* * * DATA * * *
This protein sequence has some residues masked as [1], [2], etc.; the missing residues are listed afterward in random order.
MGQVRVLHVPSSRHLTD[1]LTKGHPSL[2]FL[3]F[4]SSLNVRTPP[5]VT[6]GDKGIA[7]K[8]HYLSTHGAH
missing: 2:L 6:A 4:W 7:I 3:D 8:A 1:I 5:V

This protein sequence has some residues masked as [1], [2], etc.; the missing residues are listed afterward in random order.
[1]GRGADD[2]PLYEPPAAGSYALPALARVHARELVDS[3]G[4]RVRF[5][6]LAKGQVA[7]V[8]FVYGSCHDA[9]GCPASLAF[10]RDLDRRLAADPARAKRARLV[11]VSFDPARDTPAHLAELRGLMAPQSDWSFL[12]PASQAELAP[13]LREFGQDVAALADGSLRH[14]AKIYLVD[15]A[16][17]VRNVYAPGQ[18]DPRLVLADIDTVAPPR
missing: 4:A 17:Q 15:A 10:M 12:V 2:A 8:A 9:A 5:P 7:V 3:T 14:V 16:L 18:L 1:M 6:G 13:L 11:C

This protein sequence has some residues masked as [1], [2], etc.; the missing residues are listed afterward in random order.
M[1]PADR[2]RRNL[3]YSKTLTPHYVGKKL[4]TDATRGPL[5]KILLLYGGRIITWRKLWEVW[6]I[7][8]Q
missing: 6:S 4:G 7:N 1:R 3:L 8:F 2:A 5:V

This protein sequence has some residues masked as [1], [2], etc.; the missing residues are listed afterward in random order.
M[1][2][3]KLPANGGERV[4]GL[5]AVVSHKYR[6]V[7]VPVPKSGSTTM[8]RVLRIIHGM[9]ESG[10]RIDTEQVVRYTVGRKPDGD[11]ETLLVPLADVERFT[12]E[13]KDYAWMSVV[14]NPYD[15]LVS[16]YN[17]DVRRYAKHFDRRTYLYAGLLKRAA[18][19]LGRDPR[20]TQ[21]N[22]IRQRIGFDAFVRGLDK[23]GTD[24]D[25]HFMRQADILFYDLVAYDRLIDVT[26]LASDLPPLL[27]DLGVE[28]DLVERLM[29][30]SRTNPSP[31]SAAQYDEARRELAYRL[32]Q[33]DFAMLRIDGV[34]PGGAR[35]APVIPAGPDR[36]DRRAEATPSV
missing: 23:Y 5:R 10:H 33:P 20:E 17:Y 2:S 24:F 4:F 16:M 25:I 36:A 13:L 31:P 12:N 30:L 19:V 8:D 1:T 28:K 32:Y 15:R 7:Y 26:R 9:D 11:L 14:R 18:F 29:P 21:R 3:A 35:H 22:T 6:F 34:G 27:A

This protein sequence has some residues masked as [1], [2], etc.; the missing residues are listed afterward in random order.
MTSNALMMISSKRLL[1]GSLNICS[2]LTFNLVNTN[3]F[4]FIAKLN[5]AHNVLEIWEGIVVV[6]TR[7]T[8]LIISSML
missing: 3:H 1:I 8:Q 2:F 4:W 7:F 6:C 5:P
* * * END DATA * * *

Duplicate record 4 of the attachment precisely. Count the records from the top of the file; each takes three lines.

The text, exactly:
This protein sequence has some residues masked as [1], [2], etc.; the missing residues are listed afterward in random order.
M[1][2][3]KLPANGGERV[4]GL[5]AVVSHKYR[6]V[7]VPVPKSGSTTM[8]RVLRIIHGM[9]ESG[10]RIDTEQVVRYTVGRKPDGD[11]ETLLVPLADVERFT[12]E[13]KDYAWMSVV[14]NPYD[15]LVS[16]YN[17]DVRRYAKHFDRRTYLYAGLLKRAA[18][19]LGRDPR[20]TQ[21]N[22]IRQRIGFDAFVRGLDK[23]GTD[24]D[25]HFMRQADILFYDLVAYDRLIDVT[26]LASDLPPLL[27]DLGVE[28]DLVERLM[29][30]SRTNPSP[31]SAAQYDEARRELAYRL[32]Q[33]DFAMLRIDGV[34]PGGAR[35]APVIPAGPDR[36]DRRAEATPSV
missing: 23:Y 5:R 10:H 33:P 20:E 17:Y 2:S 24:F 4:F 16:M 25:I 36:A 13:L 31:P 12:N 30:L 19:V 8:D 1:T 28:K 32:Y 15:R 7:Y 26:R 9:D 11:L 14:R 18:F 29:P 21:R 3:A 35:H 22:T 6:F 34:G 27:A